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KentuckyFC (1144503) writes 'Back in 2012, astronomers constructed an array of 256 radio antennas in the high deserts of New Mexico designed to listen for radio waves produced by gamma ray bursts, one of the most energetic phenomena in universe and thought to be associated with the collapse of a rapidly rotating stars to form neutron stars and black holes. The array generates all sky images of signals produced in the 25 MHz to 75 MHz region of the spectrum. But when researchers switched it on, they began to observe puzzling streaks across the sky that couldn't possibly be generated by gamma ray bursts. One source left a trail covering more than 90 degrees of the sky in less than 10 seconds. This trail then slowly receded to an endpoint which glowed for around 90 seconds. Now the first study of these transient radio signals has discovered that they are almost certainly produced by fireballs as they burn up after entering the Earth's atmosphere. The conclusion comes after the researchers were able to match several of the radio images with visible light images of fireballs gathered by NASA's All Sky Fireball Network. That solves the mystery but not without introducing another to keep astrophysicists busy in future. The question they're scratching their heads over now is how the plasma trails left by meteors can emit radio waves at this frequency.'
An anonymous reader writes 'Health officials say a patient in Texas has died of a rare brain disorder believed to be caused by consumption of beef products contaminated with mad cow disease. It is only the fourth known case of its kind in the United States. The Centers for Disease Control and Prevention said in a statement that recent laboratory tests confirmed a diagnosis of variant Creutzfeldt-Jakob disease in the patient.' From the article: 'The CDC says the Texas patient's history included extensive travel to Europe and the Middle East and that it is likely the infection occurred overseas. In each of the three previous U.S. deaths, the initial infection is believed to have taken place in other countries. ... The Texas Department of State Health Services says there are no state public health concerns or threats associated with the case. State and federal health officials continue to investigate and are trying to track the source of the infection.'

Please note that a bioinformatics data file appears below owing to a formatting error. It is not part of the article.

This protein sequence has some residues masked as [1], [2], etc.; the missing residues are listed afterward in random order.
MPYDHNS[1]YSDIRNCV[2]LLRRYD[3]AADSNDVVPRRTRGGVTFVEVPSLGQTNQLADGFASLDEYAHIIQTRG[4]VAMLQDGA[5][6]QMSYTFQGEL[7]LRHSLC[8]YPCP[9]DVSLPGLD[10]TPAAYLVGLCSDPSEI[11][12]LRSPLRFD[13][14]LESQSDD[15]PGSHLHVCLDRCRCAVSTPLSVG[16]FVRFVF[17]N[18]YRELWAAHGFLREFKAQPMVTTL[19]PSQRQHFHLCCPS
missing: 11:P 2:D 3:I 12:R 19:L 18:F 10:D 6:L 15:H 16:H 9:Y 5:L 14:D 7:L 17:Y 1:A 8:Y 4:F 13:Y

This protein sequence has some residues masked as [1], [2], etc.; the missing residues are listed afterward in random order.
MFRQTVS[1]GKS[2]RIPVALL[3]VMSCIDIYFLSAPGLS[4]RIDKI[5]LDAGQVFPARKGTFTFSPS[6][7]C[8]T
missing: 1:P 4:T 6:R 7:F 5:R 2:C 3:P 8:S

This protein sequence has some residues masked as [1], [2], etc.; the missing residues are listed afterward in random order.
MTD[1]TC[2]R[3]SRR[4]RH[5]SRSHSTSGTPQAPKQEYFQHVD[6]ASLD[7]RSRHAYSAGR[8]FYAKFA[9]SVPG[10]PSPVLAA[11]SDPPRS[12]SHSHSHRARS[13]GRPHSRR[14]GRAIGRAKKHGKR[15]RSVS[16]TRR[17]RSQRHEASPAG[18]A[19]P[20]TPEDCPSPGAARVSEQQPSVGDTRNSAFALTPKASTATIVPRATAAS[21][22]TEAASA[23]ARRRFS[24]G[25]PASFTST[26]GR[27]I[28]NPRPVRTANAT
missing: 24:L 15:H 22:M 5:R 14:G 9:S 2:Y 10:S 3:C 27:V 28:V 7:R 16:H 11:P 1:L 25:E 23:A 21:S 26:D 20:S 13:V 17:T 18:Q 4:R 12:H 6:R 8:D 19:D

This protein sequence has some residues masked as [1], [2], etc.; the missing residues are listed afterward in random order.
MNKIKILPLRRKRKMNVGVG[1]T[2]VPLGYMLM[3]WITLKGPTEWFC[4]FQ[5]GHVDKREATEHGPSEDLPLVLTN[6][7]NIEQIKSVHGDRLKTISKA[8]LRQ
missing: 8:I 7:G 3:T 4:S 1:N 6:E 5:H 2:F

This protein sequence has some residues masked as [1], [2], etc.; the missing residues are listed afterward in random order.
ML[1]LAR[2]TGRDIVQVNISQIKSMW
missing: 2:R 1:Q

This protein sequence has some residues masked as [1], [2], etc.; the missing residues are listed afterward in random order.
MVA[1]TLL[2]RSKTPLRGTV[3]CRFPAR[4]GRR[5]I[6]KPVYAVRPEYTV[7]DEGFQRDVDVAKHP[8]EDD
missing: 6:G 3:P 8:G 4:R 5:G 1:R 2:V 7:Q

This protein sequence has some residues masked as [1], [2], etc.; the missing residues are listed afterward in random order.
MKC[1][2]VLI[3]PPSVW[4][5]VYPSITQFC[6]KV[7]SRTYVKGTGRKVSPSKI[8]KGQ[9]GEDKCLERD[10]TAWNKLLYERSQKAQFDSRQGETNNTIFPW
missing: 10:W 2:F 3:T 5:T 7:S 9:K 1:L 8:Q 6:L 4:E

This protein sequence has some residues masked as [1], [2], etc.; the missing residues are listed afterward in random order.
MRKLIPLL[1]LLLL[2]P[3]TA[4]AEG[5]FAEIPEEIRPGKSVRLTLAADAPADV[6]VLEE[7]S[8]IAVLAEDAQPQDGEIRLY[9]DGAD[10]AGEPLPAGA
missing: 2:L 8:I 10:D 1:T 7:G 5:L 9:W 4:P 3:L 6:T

redletterdave (2493036) writes 'Apple has purchased Spotsetter, a social search engine that uses big data to offer personalized recommendations for places to go. Spotsetter was designed to combine recommendations from friends with trusted reviews and other data to create more social maps. It would show you which friends were 'experts' in a given area, and you could tag your friends as experts (like LinkedIn) to boost the influence of their recommendations. You could also discover new places by browsing Spotsetter's maps to see where your friends have been and what they've recommended. Spotsetter's app, which was available on iOS and Android, officially closed down just six days ago.'
waderoush (1271548) writes "Hardware is Silicon Valley's new religion. Bits and atoms aren't so different after all, the creed goes; just as the cost and complexity of starting a software company has drastically declined over the last decade, it's now becoming much cheaper and easier to start companies that make physical things. But talk to almost any real hardware company, and you'll discover that the promised land is still some distance away. Sparse, a San Francisco product design startup, learned that the hard way. The company raised $66,000 on Kickstarter for its uber-cool theft-proof bicycle lights, but it took more than a year to deliver the first units to backers, thanks to a string of unforeseen manufacturing and supply-chain snafus. 'We had all the t's crossed and all the i's dotted and still there was a big daily surprise,' says industrial designer Colin Owen, Sparse's co-founder and CEO. Today Sparse is shipping and profitable, with a vision to 'change the face of mobility' for urban cyclists, but its story illustrates just how high the bar still is for aspiring hardware entrepreneurs. Says Owen: 'I wish there was more of a handbook for these things, but the biggest hiccups were very localized and unpredictable.'"